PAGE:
Ad blocking is continuously increasing, and as it does it is posing a threat to the advertising industry. Businesses such as Indianapolis SEO, healthcare companies and so forth are being affected. Because of this, people are seeing a need to address the underlying issue and look at ad experiences in their entirety. Last year, Apple allowed iOS users to use ad blockers, and this perpetuated the problem even further.
Regarding ad blocking, the SVP of Google’s Ads and Commerce Sridhar Ramaswamy said:
“This is something we need to address together as an industry. We need standards of good ads that you and I would find acceptable as consumers. Ad blocking presents creative challenges and certainly a business challenge.”
Last week there was a conference held in Germany called DMEXCO. There the project Coalition for Better Ads was launched. Coalition for Better Ads is composed of 16 companies that all agree the digital advertising experience must be improved. Some of the companies include Facebook, Google, GroupM, Unilever, Procter and Gamble, and the Washington Post.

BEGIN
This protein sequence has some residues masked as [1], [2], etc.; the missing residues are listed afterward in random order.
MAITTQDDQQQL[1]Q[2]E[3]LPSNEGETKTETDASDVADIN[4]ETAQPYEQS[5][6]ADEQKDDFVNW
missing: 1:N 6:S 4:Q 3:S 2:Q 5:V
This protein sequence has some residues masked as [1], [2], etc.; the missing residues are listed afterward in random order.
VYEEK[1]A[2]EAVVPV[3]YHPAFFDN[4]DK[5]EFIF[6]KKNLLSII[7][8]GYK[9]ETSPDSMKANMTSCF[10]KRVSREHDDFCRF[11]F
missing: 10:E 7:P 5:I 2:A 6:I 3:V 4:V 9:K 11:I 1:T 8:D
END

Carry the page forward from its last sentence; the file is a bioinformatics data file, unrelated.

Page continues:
Nancy Hill, the President and CEO of the 4As said the following:
“Our members recognize that there is room for improvement with the current consumer online advertising experience, as indicated in part by the emergence of ad blocking. Now is the time for advertising professionals and marketers to look at ourselves to understand why consumers are not responding to these types of ads, and figure out how we can correct the issue to better engage with the consumers we’re trying to reach.”
The Coalition has already stated several tasks they plan to implement in order to improve the digital ad experience. These tasks include:
- making data-driven, consumer-based standards that all companies involved in digital ad-making can implement in order to improve the overall experience
- develop and use technology that implements these standards (in conjunction with the IAB Tech Lab)
- make sure consumers and companies understand these standards in order to receive feedback and uptake
According to eMarketer, in the United States alone, in 2016, 69.8 million people will use ad-blockers. This is a 34.4 percent increase from 2015. If this statistic isn’t shocking enough, PageFair reported that 22% of smartphone users all over the world use ad blockers and it leads to $22 billion of lost revenue per year. The goal of the new Coalition will be to decrease these statistics as user experience increases.